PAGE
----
Life Science Compliance Update

December 08, 2017

Drug Pricing Report Released by NASEM

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The most recent example of drug marketing being caught in the crossfire of the drug pricing debate can be found in a report by the National Academies of Sciences, Engineering and Medicine, which included suppression of consumer marketing in a set of recommendations on how to lower the cost of prescription drugs for patients. One recommendation was that advertising costs should no longer be considered tax deductible as a business expense.

The report offers eight recommendations with twenty-seven different actions for their implementation (a sample of actions in each area appears below) to improve the affordability of prescription drugs without discouraging the development of new and more effective drugs for the future.

“Over the past several decades, the biopharmaceutical sector in the United States has been successful in developing and delivering effective drugs for improving health and fighting disease, and many medical conditions that were long deemed untreatable can now be cured or managed effectively,” said Norman Augustine, former chairman and CEO of Lockheed Martin Corp., former chairman of the National Academy of Engineering, and chair of the committee that conducted the study and wrote the report. “However, high and increasing costs of prescription drugs coupled with the broader trends in overall medical expenditures, which now equals 18 percent of the nation’s gross domestic product, are unsustainable to society as  whole. Our report seeks to address the market failures that currently permeate the biopharmaceutical sector, such as lack of competition due to distortions in the application of the patent protection process, the imbalance between the negotiating power of suppliers and purchasers, and the convoluted structure of the supply chain. Although changes within the current system will be demanding, they are likely to better serve the nation.”

One recommendation was that governmental purchasing power should be consolidated and applied to strengthen formulary design and improve drug valuation methods. The report recommends that to achieve that end, Congress modify current legislation to allow the United States Department of Health and Human Services (HHS) to directly negotiate prices with producers and suppliers of medicines, including acting on behalf of any relevant state agency that chooses to participate in the process. The report also recommends that Congress authorize HHS, related federal agencies, and associated private payers to expand flexibility in formulary design, including very selective exclusion of drugs, such as when less costly drugs provide similar clinical benefit.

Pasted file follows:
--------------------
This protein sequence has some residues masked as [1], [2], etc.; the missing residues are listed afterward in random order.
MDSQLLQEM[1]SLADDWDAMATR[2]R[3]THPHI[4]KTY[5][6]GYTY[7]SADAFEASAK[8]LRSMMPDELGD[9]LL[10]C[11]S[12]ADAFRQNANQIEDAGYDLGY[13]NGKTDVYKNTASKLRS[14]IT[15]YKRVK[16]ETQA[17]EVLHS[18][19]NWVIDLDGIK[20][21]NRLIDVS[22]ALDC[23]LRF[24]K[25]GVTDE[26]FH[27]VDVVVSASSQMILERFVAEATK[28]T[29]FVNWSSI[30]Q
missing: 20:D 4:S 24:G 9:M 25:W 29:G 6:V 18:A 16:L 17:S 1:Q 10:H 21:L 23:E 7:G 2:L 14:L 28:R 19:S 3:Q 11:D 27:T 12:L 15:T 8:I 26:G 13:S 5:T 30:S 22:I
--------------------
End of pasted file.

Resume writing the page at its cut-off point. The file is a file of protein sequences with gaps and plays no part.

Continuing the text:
As alluded to above, the report recommends that actions be taken with respect to marketing, including promoting the adoption of industry codes of conduct and discouraging direct-to-consumer advertising of prescription drugs as well as direct financial incentives for patients.

The report recommends,

Congress should disallow direct-to-consumer advertising of prescription drugs as a tax-deductible business expense. In addition, manufacturers and suppliers should adopt industry codes of conduct that reduce or eliminate direct-to-consumer advertising of prescription drugs and should increasingly support efforts to enhance public awareness of disease prevention and management. Clinicians, medical practices, and hospitals also should substantially tighten restrictions on pharmaceutical companies’ direct visits to clinicians, the acceptance and use of free drug samples, special payments, and other inducements paid by biopharmaceutical companies.

According to the New York Times, the “report is significant for several reasons,” including that a “respected national organization” has given a “searing critique of the way drugs are bought and sold.”

Two members of the panel that created the report filed dissents, including Dr. Michael Rosenblatt, who opined, “Allowing all government health plans to negotiate as a single block would establish a near monopoly” and could have a “devastating effect on long-term, high-risk investment” in drug research and development.”

November 21, 2017

ICER Expanding Probe

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A nonprofit group, the Institute for Clinical and Economic Review (ICER), recently received a three-year $13.9 million grant from the Laura and John Arnold Foundation to expand its ongoing investigative scope on drug pricing to include all new medicines and price increases on existing treatments.

Up until now, ICER hasn’t had the resources to review all new medicines. The additional funding “puts us on a new trajectory,” according to Steven D. Pearson, president of ICER. “Now we’re going to be able to cover the landscape.”

ICER was essentially founded with a $5.3 million grant from the Arnold Foundation in 2015 and since then has published a series of reviews of new prescription drugs that treat conditions ranging from high cholesterol to congestive heart failure. While companies have typically agreed to participate in the reviews, ICER has found in most cases that the drugs have been priced above what it has deemed a fair value range.

Going forward, Pearson said, ICER will try to begin its reviews about 7½ months before the date the Food and Drug Administration (FDA) is anticipated to rule on a drug candidate. The reviews would be made public around the time a company sets the price of a newly approved medicine and health insurers decide whether to cover it.

While drug companies aren’t bound by the reviews, insurers and consumer groups are increasingly citing ICER’s “value frameworks” in negotiating how much they will pay.

According to Pearson, ICER staff also will begin examining the rationale drug companies use in determining whether to raise the price of drugs already on the market. Drug makers will be invited to take part in the review process.